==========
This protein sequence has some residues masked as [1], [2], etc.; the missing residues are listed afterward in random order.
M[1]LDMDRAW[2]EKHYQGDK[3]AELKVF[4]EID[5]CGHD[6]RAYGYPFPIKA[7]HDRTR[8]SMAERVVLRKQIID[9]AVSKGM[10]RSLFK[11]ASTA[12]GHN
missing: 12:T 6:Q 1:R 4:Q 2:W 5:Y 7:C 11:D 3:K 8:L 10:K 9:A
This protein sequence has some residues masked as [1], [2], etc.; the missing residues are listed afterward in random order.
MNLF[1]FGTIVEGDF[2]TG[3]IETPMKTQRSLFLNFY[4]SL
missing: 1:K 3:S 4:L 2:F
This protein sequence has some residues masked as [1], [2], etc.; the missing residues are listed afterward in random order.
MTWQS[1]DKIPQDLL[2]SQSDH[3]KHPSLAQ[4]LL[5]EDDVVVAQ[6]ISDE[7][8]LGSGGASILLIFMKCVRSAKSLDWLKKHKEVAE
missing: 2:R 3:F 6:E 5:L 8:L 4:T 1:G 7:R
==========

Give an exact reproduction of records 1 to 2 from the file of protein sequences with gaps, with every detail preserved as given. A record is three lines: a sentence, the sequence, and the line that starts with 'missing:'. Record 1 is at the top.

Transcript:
This protein sequence has some residues masked as [1], [2], etc.; the missing residues are listed afterward in random order.
M[1]LDMDRAW[2]EKHYQGDK[3]AELKVF[4]EID[5]CGHD[6]RAYGYPFPIKA[7]HDRTR[8]SMAERVVLRKQIID[9]AVSKGM[10]RSLFK[11]ASTA[12]GHN
missing: 12:T 6:Q 1:R 4:Q 2:W 5:Y 7:C 11:D 3:K 8:L 10:K 9:A
This protein sequence has some residues masked as [1], [2], etc.; the missing residues are listed afterward in random order.
MNLF[1]FGTIVEGDF[2]TG[3]IETPMKTQRSLFLNFY[4]SL
missing: 1:K 3:S 4:L 2:F